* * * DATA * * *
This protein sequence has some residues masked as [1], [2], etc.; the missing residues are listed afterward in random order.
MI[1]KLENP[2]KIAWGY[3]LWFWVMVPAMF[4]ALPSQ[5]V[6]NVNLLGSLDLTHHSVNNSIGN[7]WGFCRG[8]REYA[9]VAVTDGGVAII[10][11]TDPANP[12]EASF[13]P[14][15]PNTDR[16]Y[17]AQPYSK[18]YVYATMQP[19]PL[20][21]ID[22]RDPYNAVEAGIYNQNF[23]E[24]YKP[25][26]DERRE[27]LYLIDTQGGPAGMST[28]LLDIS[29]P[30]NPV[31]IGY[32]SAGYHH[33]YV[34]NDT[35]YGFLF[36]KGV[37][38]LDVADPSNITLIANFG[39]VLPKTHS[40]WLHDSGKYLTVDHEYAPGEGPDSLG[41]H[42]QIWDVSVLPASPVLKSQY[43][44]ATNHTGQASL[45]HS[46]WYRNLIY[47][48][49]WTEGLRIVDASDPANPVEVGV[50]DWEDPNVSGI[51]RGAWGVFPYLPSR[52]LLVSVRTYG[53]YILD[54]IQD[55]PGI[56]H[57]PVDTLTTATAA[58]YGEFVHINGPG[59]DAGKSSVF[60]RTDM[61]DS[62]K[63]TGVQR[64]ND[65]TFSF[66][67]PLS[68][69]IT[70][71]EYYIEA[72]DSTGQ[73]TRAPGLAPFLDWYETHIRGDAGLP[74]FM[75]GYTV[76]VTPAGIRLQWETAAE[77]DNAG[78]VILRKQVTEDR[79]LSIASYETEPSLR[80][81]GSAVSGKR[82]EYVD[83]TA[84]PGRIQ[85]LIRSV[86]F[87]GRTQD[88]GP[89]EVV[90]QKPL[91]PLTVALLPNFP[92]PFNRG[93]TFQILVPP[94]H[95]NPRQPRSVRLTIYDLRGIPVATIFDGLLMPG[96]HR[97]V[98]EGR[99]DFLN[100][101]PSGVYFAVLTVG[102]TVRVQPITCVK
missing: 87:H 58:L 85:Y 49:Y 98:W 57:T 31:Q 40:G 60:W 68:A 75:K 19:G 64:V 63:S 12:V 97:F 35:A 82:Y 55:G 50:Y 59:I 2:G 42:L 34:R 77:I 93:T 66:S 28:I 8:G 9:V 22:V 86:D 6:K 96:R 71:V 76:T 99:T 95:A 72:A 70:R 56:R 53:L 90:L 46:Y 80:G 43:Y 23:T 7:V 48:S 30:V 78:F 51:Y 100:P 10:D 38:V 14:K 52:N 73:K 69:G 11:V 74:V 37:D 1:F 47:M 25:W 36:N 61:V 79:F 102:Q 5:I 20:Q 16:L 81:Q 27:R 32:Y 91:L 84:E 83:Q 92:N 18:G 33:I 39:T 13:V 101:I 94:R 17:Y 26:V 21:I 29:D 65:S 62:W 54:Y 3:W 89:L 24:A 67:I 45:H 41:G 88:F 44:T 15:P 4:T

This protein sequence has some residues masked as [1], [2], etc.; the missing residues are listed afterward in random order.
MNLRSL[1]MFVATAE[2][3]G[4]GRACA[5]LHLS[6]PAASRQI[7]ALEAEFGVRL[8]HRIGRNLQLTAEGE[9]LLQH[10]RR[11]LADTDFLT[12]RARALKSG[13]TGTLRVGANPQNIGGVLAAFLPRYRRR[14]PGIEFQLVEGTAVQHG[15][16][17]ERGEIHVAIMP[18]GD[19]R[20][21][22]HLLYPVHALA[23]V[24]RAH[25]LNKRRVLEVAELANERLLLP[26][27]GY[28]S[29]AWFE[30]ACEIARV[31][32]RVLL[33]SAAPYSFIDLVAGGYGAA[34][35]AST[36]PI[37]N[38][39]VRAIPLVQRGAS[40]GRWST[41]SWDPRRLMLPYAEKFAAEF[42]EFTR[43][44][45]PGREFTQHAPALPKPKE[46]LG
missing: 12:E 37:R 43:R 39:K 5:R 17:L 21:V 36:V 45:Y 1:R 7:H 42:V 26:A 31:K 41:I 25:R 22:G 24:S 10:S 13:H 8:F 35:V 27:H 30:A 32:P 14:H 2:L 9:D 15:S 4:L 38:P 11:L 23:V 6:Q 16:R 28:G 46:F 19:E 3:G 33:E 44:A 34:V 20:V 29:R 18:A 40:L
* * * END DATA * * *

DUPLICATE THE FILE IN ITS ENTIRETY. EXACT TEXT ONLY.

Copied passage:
This protein sequence has some residues masked as [1], [2], etc.; the missing residues are listed afterward in random order.
MI[1]KLENP[2]KIAWGY[3]LWFWVMVPAMF[4]ALPSQ[5]V[6]NVNLLGSLDLTHHSVNNSIGN[7]WGFCRG[8]REYA[9]VAVTDGGVAII[10][11]TDPANP[12]EASF[13]P[14][15]PNTDR[16]Y[17]AQPYSK[18]YVYATMQP[19]PL[20][21]ID[22]RDPYNAVEAGIYNQNF[23]E[24]YKP[25][26]DERRE[27]LYLIDTQGGPAGMST[28]LLDIS[29]P[30]NPV[31]IGY[32]SAGYHH[33]YV[34]NDT[35]YGFLF[36]KGV[37][38]LDVADPSNITLIANFG[39]VLPKTHS[40]WLHDSGKYLTVDHEYAPGEGPDSLG[41]H[42]QIWDVSVLPASPVLKSQY[43][44]ATNHTGQASL[45]HS[46]WYRNLIY[47][48][49]WTEGLRIVDASDPANPVEVGV[50]DWEDPNVSGI[51]RGAWGVFPYLPSR[52]LLVSVRTYG[53]YILD[54]IQD[55]PGI[56]H[57]PVDTLTTATAA[58]YGEFVHINGPG[59]DAGKSSVF[60]RTDM[61]DS[62]K[63]TGVQR[64]ND[65]TFSF[66][67]PLS[68][69]IT[70][71]EYYIEA[72]DSTGQ[73]TRAPGLAPFLDWYETHIRGDAGLP[74]FM[75]GYTV[76]VTPAGIRLQWETAAE[77]DNAG[78]VILRKQVTEDR[79]LSIASYETEPSLR[80][81]GSAVSGKR[82]EYVD[83]TA[84]PGRIQ[85]LIRSV[86]F[87]GRTQD[88]GP[89]EVV[90]QKPL[91]PLTVALLPNFP[92]PFNRG[93]TFQILVPP[94]H[95]NPRQPRSVRLTIYDLRGIPVATIFDGLLMPG[96]HR[97]V[98]EGR[99]DFLN[100][101]PSGVYFAVLTVG[102]TVRVQPITCVK
missing: 87:H 58:L 85:Y 49:Y 98:W 57:T 31:Q 40:G 60:W 68:A 75:K 19:G 64:V 63:S 12:V 97:F 35:A 82:Y 55:G 50:Y 59:I 2:G 42:L 34:R 77:I 93:T 66:S 28:I 8:G 9:V 22:V 86:D 6:K 96:R 71:V 76:T 99:T 95:A 72:A 70:R 56:R 53:L 90:L 46:Y 80:G 43:Y 23:T 7:V 48:S 30:V 78:F 51:Y 100:P 10:D 38:V 14:K 52:N 73:K 69:G 11:V 74:V 37:D 1:F 47:M 25:W 36:N 61:V 79:F 102:Q 5:I 20:Q 16:L 81:Q 27:R 32:Y 91:L 84:E 83:Q 92:N 18:G 33:I 39:T 13:V 101:I 94:R 17:Y 26:V 21:I 29:D 65:S 62:W 54:Y 3:W 89:L 24:A 67:I 45:H 41:G 88:F 44:T 15:P 4:T

This protein sequence has some residues masked as [1], [2], etc.; the missing residues are listed afterward in random order.
MNLRSL[1]MFVATAE[2][3]G[4]GRACA[5]LHLS[6]PAASRQI[7]ALEAEFGVRL[8]HRIGRNLQLTAEGE[9]LLQH[10]RR[11]LADTDFLT[12]RARALKSG[13]TGTLRVGANPQNIGGVLAAFLPRYRRR[14]PGIEFQLVEGTAVQHG[15][16][17]ERGEIHVAIMP[18]GD[19]R[20][21][22]HLLYPVHALA[23]V[24]RAH[25]LNKRRVLEVAELANERLLLP[26][27]GY[28]S[29]AWFE[30]ACEIARV[31][32]RVLL[33]SAAPYSFIDLVAGGYGAA[34][35]AST[36]PI[37]N[38][39]VRAIPLVQRGAS[40]GRWST[41]SWDPRRLMLPYAEKFAAEF[42]EFTR[43][44][45]PGREFTQHAPALPKPKE[46]LG
missing: 12:E 37:R 43:R 39:K 5:R 17:L 21:V 36:V 45:Y 1:R 7:H 42:V 26:A 31:K 41:I 25:R 22:G 24:S 10:S 13:H 8:F 35:V 27:H 30:A 32:P 14:H 2:L 9:D 15:S 4:L 38:P 11:L 23:V 6:Q 16:R 28:G 46:F 19:E 3:G 33:E 44:A 34:V 20:V 29:R 18:A 40:L